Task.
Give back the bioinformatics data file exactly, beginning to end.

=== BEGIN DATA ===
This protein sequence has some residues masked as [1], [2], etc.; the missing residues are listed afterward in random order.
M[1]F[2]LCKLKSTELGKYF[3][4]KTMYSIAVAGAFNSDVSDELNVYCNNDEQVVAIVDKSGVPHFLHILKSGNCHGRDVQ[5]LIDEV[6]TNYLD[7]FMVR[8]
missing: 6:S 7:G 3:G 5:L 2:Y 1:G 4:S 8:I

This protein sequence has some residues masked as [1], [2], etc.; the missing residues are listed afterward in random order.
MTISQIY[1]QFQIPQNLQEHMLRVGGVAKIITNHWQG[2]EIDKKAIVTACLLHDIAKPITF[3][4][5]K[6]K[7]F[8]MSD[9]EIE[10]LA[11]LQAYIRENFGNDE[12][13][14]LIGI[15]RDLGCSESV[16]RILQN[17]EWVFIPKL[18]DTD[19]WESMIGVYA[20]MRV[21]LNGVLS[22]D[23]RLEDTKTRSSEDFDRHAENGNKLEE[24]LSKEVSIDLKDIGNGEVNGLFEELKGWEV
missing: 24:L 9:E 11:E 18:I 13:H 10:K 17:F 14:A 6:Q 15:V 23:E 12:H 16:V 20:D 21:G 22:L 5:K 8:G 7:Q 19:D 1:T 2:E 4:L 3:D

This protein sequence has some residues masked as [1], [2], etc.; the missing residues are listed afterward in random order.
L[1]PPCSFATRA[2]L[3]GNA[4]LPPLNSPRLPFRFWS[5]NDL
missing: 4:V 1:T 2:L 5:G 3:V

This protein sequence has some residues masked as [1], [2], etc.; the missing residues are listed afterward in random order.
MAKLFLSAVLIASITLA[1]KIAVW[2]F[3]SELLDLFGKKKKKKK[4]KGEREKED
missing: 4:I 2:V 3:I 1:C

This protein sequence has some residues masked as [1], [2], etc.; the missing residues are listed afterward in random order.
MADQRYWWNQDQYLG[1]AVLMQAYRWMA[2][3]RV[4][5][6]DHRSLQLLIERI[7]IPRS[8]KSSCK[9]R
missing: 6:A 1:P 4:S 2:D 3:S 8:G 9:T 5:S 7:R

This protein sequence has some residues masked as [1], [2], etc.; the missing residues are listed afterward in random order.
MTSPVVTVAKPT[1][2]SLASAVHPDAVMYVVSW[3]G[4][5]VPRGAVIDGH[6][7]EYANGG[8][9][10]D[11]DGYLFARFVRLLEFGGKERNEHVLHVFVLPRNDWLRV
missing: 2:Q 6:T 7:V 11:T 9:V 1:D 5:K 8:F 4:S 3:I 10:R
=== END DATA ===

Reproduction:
This protein sequence has some residues masked as [1], [2], etc.; the missing residues are listed afterward in random order.
M[1]F[2]LCKLKSTELGKYF[3][4]KTMYSIAVAGAFNSDVSDELNVYCNNDEQVVAIVDKSGVPHFLHILKSGNCHGRDVQ[5]LIDEV[6]TNYLD[7]FMVR[8]
missing: 6:S 7:G 3:G 5:L 2:Y 1:G 4:S 8:I

This protein sequence has some residues masked as [1], [2], etc.; the missing residues are listed afterward in random order.
MTISQIY[1]QFQIPQNLQEHMLRVGGVAKIITNHWQG[2]EIDKKAIVTACLLHDIAKPITF[3][4][5]K[6]K[7]F[8]MSD[9]EIE[10]LA[11]LQAYIRENFGNDE[12][13][14]LIGI[15]RDLGCSESV[16]RILQN[17]EWVFIPKL[18]DTD[19]WESMIGVYA[20]MRV[21]LNGVLS[22]D[23]RLEDTKTRSSEDFDRHAENGNKLEE[24]LSKEVSIDLKDIGNGEVNGLFEELKGWEV
missing: 24:L 9:E 11:E 18:I 13:H 10:K 17:F 14:A 6:Q 15:V 23:E 12:H 16:V 20:D 21:G 22:L 5:K 8:G 7:Q 19:D 1:T 2:E 4:L 3:D

This protein sequence has some residues masked as [1], [2], etc.; the missing residues are listed afterward in random order.
L[1]PPCSFATRA[2]L[3]GNA[4]LPPLNSPRLPFRFWS[5]NDL
missing: 4:V 1:T 2:L 5:G 3:V

This protein sequence has some residues masked as [1], [2], etc.; the missing residues are listed afterward in random order.
MAKLFLSAVLIASITLA[1]KIAVW[2]F[3]SELLDLFGKKKKKKK[4]KGEREKED
missing: 4:I 2:V 3:I 1:C

This protein sequence has some residues masked as [1], [2], etc.; the missing residues are listed afterward in random order.
MADQRYWWNQDQYLG[1]AVLMQAYRWMA[2][3]RV[4][5][6]DHRSLQLLIERI[7]IPRS[8]KSSCK[9]R
missing: 6:A 1:P 4:S 2:D 3:S 8:G 9:T 5:S 7:R

This protein sequence has some residues masked as [1], [2], etc.; the missing residues are listed afterward in random order.
MTSPVVTVAKPT[1][2]SLASAVHPDAVMYVVSW[3]G[4][5]VPRGAVIDGH[6][7]EYANGG[8][9][10]D[11]DGYLFARFVRLLEFGGKERNEHVLHVFVLPRNDWLRV
missing: 2:Q 6:T 7:V 11:T 9:V 1:D 5:K 8:F 4:S 3:I 10:R